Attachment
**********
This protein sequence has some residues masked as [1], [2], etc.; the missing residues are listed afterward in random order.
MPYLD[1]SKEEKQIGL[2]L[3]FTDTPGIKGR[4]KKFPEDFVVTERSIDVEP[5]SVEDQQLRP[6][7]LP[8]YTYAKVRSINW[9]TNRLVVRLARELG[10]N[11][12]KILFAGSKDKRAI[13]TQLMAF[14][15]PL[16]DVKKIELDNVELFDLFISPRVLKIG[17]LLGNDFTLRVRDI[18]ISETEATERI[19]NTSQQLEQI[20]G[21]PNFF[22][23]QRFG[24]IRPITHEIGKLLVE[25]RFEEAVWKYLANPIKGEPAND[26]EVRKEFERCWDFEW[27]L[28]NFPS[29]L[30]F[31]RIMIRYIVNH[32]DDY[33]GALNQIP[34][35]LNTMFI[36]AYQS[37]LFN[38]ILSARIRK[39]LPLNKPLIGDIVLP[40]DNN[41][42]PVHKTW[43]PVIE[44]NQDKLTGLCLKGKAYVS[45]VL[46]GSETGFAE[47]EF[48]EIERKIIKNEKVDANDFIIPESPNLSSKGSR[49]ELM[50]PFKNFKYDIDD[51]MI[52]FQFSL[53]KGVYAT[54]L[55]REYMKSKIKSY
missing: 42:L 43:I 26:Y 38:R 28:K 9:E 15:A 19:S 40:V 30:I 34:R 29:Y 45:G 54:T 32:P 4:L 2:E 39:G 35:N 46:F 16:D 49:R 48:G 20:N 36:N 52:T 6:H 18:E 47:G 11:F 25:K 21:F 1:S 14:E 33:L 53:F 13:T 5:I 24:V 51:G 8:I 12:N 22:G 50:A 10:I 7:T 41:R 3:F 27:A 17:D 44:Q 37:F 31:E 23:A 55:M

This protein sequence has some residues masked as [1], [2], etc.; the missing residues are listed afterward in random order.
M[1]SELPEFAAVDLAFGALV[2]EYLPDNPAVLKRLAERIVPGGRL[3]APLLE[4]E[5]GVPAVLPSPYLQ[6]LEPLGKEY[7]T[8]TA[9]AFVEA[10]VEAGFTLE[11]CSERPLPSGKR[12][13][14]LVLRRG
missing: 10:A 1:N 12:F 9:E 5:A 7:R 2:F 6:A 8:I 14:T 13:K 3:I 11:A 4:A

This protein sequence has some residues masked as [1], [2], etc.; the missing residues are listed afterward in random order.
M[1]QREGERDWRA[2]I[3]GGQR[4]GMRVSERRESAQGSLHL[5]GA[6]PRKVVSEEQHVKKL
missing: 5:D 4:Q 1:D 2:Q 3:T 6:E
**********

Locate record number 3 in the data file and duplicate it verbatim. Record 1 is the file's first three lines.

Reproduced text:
This protein sequence has some residues masked as [1], [2], etc.; the missing residues are listed afterward in random order.
M[1]QREGERDWRA[2]I[3]GGQR[4]GMRVSERRESAQGSLHL[5]GA[6]PRKVVSEEQHVKKL
missing: 5:D 4:Q 1:D 2:Q 3:T 6:E